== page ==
Monday, June 09, 2014

Monolake Live at Ego Düsseldorf June 5 1999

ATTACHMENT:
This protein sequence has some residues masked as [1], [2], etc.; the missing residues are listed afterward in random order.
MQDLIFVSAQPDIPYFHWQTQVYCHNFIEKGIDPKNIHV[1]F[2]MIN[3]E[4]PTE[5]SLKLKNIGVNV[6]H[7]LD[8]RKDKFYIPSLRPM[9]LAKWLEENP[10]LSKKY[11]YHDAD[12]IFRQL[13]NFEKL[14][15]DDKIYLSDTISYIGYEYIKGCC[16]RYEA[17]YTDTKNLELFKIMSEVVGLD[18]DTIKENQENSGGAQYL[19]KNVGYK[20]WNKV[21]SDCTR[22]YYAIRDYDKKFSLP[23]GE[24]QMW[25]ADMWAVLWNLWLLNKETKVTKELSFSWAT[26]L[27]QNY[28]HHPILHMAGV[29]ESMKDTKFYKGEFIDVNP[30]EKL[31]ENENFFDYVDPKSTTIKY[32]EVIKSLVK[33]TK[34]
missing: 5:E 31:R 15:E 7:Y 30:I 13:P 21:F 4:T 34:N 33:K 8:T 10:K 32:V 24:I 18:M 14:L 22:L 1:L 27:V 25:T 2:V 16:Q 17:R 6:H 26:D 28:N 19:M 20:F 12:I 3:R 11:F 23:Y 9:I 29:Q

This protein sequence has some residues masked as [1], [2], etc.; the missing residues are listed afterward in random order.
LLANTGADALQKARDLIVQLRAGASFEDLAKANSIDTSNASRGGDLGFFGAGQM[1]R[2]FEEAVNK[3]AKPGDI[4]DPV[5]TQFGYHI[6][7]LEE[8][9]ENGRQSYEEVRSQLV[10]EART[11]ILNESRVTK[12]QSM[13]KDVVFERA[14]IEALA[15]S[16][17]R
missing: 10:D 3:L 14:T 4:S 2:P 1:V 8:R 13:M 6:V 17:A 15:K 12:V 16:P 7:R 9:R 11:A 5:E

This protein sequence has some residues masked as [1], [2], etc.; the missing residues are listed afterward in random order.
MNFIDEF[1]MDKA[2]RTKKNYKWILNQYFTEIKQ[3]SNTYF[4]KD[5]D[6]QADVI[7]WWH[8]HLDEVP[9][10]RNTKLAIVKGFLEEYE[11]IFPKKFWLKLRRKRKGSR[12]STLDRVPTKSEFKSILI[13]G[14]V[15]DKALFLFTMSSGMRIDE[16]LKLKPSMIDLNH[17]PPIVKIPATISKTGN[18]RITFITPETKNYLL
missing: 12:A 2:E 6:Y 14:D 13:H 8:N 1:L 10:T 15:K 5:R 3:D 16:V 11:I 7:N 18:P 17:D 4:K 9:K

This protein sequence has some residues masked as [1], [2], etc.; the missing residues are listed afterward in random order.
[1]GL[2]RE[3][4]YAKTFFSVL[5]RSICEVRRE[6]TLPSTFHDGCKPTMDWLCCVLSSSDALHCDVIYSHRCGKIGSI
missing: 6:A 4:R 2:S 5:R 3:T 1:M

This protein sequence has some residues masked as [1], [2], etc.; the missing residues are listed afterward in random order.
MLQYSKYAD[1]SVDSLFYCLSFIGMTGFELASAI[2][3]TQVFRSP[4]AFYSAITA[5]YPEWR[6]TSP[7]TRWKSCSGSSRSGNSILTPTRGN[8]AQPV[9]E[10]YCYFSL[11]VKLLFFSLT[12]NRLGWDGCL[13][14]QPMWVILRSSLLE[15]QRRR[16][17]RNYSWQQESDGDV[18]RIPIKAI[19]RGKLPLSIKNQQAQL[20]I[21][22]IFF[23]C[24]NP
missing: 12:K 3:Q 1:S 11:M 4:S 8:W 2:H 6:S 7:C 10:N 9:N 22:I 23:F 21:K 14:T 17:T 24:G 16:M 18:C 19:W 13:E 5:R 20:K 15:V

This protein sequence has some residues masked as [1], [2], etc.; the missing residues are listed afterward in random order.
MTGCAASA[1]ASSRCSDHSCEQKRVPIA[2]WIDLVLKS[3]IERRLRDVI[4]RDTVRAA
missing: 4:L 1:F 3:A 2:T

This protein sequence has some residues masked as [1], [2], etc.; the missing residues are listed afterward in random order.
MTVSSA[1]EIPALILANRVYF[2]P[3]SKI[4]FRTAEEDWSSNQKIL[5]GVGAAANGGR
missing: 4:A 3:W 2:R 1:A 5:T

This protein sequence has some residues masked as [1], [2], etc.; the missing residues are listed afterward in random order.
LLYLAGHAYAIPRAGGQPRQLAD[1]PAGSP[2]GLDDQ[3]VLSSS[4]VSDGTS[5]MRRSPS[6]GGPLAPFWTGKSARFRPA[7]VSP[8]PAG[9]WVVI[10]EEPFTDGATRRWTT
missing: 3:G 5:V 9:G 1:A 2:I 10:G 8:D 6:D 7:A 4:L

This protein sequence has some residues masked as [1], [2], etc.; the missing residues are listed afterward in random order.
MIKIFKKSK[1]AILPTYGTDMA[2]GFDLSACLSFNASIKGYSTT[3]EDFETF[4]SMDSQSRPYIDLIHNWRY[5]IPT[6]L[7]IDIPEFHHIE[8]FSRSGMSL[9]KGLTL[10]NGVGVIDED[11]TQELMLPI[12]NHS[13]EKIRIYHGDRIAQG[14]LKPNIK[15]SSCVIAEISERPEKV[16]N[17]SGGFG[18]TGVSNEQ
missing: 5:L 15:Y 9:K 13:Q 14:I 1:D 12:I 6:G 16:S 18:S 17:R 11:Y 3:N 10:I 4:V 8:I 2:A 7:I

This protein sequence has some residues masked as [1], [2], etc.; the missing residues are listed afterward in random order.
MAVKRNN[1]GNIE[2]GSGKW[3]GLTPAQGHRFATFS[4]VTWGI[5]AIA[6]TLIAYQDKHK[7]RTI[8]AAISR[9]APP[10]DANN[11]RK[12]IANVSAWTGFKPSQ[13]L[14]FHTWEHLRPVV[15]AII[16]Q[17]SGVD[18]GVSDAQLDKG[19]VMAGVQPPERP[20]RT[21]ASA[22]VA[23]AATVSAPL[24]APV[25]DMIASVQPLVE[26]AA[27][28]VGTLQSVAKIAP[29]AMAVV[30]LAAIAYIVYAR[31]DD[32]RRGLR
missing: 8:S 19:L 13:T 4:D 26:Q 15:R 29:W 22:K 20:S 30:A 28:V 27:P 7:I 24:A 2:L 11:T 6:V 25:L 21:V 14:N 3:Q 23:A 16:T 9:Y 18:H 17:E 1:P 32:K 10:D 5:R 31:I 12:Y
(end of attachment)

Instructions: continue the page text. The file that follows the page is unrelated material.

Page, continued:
Monolake is a collaborative project, founded in 1995 by Robert Henke and Gerhard Behles, who stopped being an active member in 1999 due to his involvement with Ableton. Monolake became a solo project of Robert Henke, with occasional support by Torsten Pröfrock / T++, most notable for the CD release Polygon Cities (2006). As a studio project Monolake is defined as an "'open project'", led by Robert Henke but potentially open for other collaborators as well. Since 2009 Monolake Live performances have a visual component created by Dutch artist Tarik Barri. In the 1990 Gerhard Behles and Robert Henke developed a Max based sequencer application called 'PX-18', which allowed them to perform improvised, pattern based electronic dance music concerts. The basic concept for the Monolake performances since then is the ability to switch between different states or patterns in real-time and adding expression by altering the sound those patterns trigger or contain. The concept later became popular as 'Session View' in their Ableton Live music software. In order to be able to gain more haptic control and more intuitive access to structure and sound, Henke started building MIDI controllers (Monodeck, Monodeck II) and explores the possibilities of touch surfaces (iPad) for musical interaction. Since early 2009 Monolake Live performances explore surround sound and also include a visual component by Dutch artist Tarik Barri. During the concerts, Barri is navigating in realtime through an imaginary 3D landscape using his own software, 'Versum'. In 2010 Henke and Barri were granted a residency at EMPAC, Troy to develop a Monolake Live performance with 24 audio channels in a dome arrangement, paired with six channels of video. This is a live recording, captured at Ego club in Düsseldorf, June 5 1999. The music has been created with a self written step sequencer, the PX-18, controlling a basic sample player and effects engine, all done in MaxMSP, running on a Powerbook G3. The step sequencer had some unique features, e.g. the ability to switch patterns independently in each track, which later became an important part of a certain music software.

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